You always seem positive and upbeat in your work. What gives you the greatest satisfaction of being an attorney?

I enjoy the “preventative medicine” side of my practice. The most satisfaction I receive comes from working with an employer to resolve a situation before it becomes an actual problem. I would rather spend 15 minutes with a client working through how best to handle/document an employee termination than watch the client spend thousands of dollars defending against a wrongful termination claim. Unfortunately, there is very little employers in California can do to prevent being sued. However, there is a lot that can be done on the front end to make sure an employer is in the best position possible to defend against (and win) a future lawsuit.

Talk about your biggest failure. What did you learn? And how did you pick up the pieces and move on?

That is a difficult question to answer because I generally do not view things as “successes” or “failures.” To me, they are all just events that provide an opportunity to learn and grow. 

Yes, I may get upset and analyze everything I did wrong. However, that does not mean there was a “failure.” In fact, I often walk through the same analysis after events that most would say led to a “successful” outcome. 

The “failure” would be if I recognized that I did something wrong but then did the same thing again in a similar scenario. There are a number of situations in my life that, at the time, appeared to result in negative outcomes. Yet, in retrospect, they were actually positive occurrences that I was simply unable to recognize. Unfortunately, there are too many of those to discuss them all here, and it is too difficult to identify one as more important than the others.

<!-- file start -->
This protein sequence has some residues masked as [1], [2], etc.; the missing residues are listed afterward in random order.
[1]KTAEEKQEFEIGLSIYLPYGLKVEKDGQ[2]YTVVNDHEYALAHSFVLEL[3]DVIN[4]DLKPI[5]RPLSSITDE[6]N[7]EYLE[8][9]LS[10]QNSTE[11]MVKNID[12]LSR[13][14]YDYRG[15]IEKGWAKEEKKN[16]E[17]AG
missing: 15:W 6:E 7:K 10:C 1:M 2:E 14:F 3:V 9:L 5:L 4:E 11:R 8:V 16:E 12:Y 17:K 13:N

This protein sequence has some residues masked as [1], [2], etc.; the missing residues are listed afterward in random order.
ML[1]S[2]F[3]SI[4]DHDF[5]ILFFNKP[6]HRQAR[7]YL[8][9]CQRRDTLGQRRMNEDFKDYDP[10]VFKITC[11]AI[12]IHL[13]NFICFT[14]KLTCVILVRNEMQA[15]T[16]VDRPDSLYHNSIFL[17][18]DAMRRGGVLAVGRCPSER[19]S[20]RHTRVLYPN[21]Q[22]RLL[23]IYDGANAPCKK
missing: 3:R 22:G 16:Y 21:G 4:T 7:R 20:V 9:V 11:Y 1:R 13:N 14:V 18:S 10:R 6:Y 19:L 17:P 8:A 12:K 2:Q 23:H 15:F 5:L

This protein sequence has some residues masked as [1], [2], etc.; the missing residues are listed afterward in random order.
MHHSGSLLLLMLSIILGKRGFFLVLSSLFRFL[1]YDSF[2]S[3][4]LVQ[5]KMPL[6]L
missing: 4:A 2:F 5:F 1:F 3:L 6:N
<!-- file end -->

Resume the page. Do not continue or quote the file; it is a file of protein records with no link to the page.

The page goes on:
Who is your hero – or the mentor/person who had made the most significant impact on your career?

It is impossible to select just one person.  I have been fortunate to work with a number of talented individuals that have made a significant impact on me. Some of them intentionally showed me how to do things the right way, while others unintentionally taught me how not to handle certain situations. I try to make it a point to learn something from everyone I have significant interaction with, so that leads to a lot of people having a significant impact on my career and life.

What your go-to Karaoke song?

I do not have one. Long ago, I entered into a plea deal with the “music police.” The terms of that deal prohibit me from singing in public.

What are you currently reading – or streaming during this post-pandemic phase of our lives.

I am a fan of historical fiction and alternate history novels/programs. I just finished watching the second season of “For All Mankind,” which covered both genres. The series deals with the United States and Soviet space programs and is based on the premise that the “space race” that started in the 1960s never ended and continued through the 1970s and 1980s. To support the premise, a number of key historical events had to have happened differently. I cannot summarize them all for you, but I can say we have a base on the Moon and Ted Kennedy was the 38th President of the United States.

As an avid traveler – where are you taking your family next? And will you be tailgating at the 49ers’ games again soon?

My wife and I will be going to Las Vegas in July for our 25th wedding anniversary. After that, we will start the process of taking a number of short trips with our youngest daughter to visit various colleges she is interested in attending. We are definitely looking forward to the upcoming NFL season and the ability to return to tailgating at the 49ers’ games.


Here’s to Mark Kruthers and all of the amazing attorneys at our firm who work diligently on some of the most important issues of our times.